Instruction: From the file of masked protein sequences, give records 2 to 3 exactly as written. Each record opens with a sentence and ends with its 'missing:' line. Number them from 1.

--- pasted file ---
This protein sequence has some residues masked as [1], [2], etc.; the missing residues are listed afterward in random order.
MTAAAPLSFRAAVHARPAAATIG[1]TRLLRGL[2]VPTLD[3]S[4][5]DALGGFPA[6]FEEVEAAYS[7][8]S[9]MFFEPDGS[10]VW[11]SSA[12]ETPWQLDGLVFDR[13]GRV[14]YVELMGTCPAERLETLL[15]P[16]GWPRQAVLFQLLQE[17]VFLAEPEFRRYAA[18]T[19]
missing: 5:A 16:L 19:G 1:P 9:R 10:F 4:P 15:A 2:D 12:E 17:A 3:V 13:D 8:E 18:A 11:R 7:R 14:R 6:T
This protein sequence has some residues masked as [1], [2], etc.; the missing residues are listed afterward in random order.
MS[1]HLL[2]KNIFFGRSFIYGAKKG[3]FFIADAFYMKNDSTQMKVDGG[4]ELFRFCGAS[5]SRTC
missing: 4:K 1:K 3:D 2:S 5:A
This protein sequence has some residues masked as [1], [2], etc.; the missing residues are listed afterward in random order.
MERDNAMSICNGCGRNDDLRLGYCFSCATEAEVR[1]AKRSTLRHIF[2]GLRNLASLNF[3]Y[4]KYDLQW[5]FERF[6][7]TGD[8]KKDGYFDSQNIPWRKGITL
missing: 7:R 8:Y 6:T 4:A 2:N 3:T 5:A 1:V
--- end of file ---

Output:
This protein sequence has some residues masked as [1], [2], etc.; the missing residues are listed afterward in random order.
MS[1]HLL[2]KNIFFGRSFIYGAKKG[3]FFIADAFYMKNDSTQMKVDGG[4]ELFRFCGAS[5]SRTC
missing: 4:K 1:K 3:D 2:S 5:A
This protein sequence has some residues masked as [1], [2], etc.; the missing residues are listed afterward in random order.
MERDNAMSICNGCGRNDDLRLGYCFSCATEAEVR[1]AKRSTLRHIF[2]GLRNLASLNF[3]Y[4]KYDLQW[5]FERF[6][7]TGD[8]KKDGYFDSQNIPWRKGITL
missing: 7:R 8:Y 6:T 4:A 2:N 3:T 5:A 1:V